August development record may be spoiled as Atlantic awakens
Meteorologists have all eyes on the tropics in a race against time. Will one or more tropical systems develop before the end of the month? Or will a quarter-century-long record fall as the calendar changes to September?
While almost a dozen named storms have come and gone in the East Pacific Ocean so far this season, the Atlantic Basin has been much quieter. The Atlantic Basin has had only three named storms so far, and none in August, but AccuWeather meteorologists say that could change this week.
Forecasters have been meticulously monitoring the Atlantic Basin for tropical activity, and several zones have favorable tropical conditions in the coming week, including multiple disturbances over the open waters of the Atlantic.
The waters between longitude line 40 west and the easternmost Caribbean Islands look particularly favorable for development.
"Confidence continues to grow that a tropical system will develop in the central Atlantic this week," said AccuWeather Meteorologist Brandon Buckingham.
As the wave approaches this area, it could strengthen. Even without tropical development, it is likely it could impact the northern Windward Islands with gusty showers and rough surf before the end of the week. This includes the islands of St. Johns, Antigua, Barbuda and Anguilla.
This area was largely missed by tropical storms and hurricanes last year. However, in previous hurricane seasons, the region was impacted by powerhouse hurricanes like 2017's Jose, Irma and Maria. In less than a month's time, all three major hurricanes slammed the northern Windward Islands and other islands of the Caribbean around the peak of the Atlantic hurricane season on Sept. 10. Destructive winds, storm surge and flooding devastated the region.
This tropical wave would have to ramp up uncharacteristically quickly for it to reach major, Category 3 hurricane strength before reaching the islands. Instead, forecasters say it is more likely that the wave would become a tropical depression by the end of the week or perhaps a tropical storm with sustained winds over 38 mph.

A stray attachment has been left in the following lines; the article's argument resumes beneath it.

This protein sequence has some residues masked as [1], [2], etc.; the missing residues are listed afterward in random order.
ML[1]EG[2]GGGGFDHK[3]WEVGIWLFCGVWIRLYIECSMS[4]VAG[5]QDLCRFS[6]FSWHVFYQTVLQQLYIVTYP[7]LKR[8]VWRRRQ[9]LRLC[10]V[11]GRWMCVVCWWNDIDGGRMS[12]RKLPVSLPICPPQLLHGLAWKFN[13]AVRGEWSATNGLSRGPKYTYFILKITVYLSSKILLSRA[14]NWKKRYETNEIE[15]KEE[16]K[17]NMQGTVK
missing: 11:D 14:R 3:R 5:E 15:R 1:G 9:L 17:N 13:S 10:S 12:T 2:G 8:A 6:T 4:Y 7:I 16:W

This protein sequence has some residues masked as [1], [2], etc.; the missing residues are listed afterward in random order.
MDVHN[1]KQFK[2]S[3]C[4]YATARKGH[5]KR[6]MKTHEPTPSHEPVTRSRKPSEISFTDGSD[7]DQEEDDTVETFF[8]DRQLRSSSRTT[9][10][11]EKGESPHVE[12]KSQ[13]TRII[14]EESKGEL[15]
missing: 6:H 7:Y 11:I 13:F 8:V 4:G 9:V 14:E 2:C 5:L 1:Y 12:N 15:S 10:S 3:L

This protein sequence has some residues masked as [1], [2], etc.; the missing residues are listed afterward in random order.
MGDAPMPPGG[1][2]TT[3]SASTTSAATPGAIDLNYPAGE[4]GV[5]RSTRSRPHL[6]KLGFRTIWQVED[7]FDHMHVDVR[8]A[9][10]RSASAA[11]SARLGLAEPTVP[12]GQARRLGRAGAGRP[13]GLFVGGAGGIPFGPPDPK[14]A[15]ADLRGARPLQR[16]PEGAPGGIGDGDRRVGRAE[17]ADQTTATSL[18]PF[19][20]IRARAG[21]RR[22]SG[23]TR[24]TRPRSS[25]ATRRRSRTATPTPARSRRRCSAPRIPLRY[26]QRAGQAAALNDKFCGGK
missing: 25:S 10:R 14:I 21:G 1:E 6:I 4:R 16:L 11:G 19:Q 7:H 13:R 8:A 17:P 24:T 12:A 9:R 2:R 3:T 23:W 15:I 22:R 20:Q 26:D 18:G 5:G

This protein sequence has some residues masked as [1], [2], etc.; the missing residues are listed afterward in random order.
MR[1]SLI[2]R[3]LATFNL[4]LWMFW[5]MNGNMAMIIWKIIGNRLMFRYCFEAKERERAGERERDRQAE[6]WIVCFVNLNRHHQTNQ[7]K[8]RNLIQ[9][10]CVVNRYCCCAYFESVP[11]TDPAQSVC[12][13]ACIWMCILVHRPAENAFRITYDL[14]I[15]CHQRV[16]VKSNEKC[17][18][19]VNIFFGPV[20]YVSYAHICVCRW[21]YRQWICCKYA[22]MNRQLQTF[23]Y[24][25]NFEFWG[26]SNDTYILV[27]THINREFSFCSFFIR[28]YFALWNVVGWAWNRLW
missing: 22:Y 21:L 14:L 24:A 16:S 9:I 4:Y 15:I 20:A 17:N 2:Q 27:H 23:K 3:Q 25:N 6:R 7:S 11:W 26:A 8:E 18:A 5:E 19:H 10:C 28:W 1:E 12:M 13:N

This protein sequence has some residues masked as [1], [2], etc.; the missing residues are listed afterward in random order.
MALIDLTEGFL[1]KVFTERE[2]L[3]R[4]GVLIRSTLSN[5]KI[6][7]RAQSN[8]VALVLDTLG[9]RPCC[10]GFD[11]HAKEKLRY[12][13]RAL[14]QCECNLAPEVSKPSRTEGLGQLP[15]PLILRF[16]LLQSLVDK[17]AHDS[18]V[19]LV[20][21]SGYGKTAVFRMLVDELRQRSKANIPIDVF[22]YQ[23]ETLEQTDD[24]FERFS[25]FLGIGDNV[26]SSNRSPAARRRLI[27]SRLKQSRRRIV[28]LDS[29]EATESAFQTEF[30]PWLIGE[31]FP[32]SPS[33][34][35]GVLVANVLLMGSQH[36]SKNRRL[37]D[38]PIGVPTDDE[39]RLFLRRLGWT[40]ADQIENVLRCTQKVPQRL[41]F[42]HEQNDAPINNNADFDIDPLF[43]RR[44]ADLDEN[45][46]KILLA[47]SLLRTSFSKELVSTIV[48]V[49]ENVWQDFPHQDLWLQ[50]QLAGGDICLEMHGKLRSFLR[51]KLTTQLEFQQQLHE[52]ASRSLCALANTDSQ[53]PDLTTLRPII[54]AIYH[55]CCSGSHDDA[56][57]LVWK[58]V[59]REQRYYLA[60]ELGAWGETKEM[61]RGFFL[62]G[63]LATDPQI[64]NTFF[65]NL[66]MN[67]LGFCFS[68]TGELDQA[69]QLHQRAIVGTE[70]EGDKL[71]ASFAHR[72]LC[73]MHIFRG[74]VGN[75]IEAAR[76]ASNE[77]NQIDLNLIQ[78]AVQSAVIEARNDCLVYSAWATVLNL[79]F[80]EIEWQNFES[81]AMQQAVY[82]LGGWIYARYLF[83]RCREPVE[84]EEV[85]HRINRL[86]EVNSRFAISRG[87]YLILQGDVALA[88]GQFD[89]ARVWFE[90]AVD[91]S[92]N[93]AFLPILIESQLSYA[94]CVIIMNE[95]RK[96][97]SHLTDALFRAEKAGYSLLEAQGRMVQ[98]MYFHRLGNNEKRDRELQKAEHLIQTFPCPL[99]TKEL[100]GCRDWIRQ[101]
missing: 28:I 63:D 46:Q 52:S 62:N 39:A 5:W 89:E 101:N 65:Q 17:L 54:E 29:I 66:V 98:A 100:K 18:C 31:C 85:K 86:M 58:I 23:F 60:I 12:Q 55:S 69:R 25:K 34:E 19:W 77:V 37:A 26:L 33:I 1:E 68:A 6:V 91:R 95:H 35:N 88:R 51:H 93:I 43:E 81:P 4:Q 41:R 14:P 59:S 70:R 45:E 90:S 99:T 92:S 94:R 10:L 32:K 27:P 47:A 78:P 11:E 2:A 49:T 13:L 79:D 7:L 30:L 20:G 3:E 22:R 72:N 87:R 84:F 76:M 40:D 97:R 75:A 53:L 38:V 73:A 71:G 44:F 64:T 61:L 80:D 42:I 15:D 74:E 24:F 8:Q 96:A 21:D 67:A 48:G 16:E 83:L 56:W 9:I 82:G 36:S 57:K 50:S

Buckingham explained that there will be a limited opportunity for the feature to strengthen, as it is likely to run into stronger wind shear over the Caribbean Islands.
The area of strongest wind shear, or disruptive winds in the atmosphere that deter tropical development, is forecast to shift east as the week progresses, running right into the path of the tropical feature.
Should the tropical wave and wind shear collide faster than anticipated, an organized tropical system may take longer or may not be able to develop at all.
A second candidate for tropical development through midweek was rather inconspicuous this past weekend but was on AccuWeather meteorologists' radar. "A surge in thunderstorms a couple of hundred miles north-northeast of Bermuda on Monday was a sign that a tropical system could quickly take shape," AccuWeather Senior Meteorologist Alex Sosnowski said.
"This system would likely have a short lifespan but could form on Tuesday or Wednesday, which would be just prior to the end of August in waters well east of the northeastern U.S.," Sosnowski said. "It is also possible for this system to develop and grab a name ahead of the tropical wave a thousand miles farther to the southeast over the central Atlantic."
On this image captured on Monday, Aug. 29, 2022, thunderstorms can be seen erupting a couple of hundred miles to the north of Bermuda (lower center). (GOES-East/NOAA)
There is also the chance that a second system tries to develop perhaps less than 100 miles off the mid-Atlantic coast on Tuesday or Wednesday. Just like the system being watched north of Bermuda, it would also have a short life span.
Should a tropical system not develop until Thursday, this would be the first August to be void of named tropical storms in a quarter of a century.
"We’re only a few days away from this month becoming the third August ever to not have a named tropical system in the Atlantic basin," explained Buckingham.
Only two other seasons, since records began in 1960, have had an August void of tropical storms or hurricanes in the Atlantic Ocean: 1961 and 1997. Both seasons also did not observe a tropical depression during the month of August.
The two waves currently passing through the Atlantic's open waters could spoil reaching that record.
Despite the reprieve from tropical activity in the Atlantic Basin since the first week of July, AccuWeather meteorologists expect a notable uptick in tropical systems for the final months of the season. AccuWeather meteorologists are projecting a total of 16 named storms, with six to eight of them becoming hurricanes.
"It looks like September could really kick off an active period in the tropics. A steady wave train of energy rolling off Africa into the tropical Atlantic is expected to keep things active for a while across the Atlantic basin," warned Buckingham.
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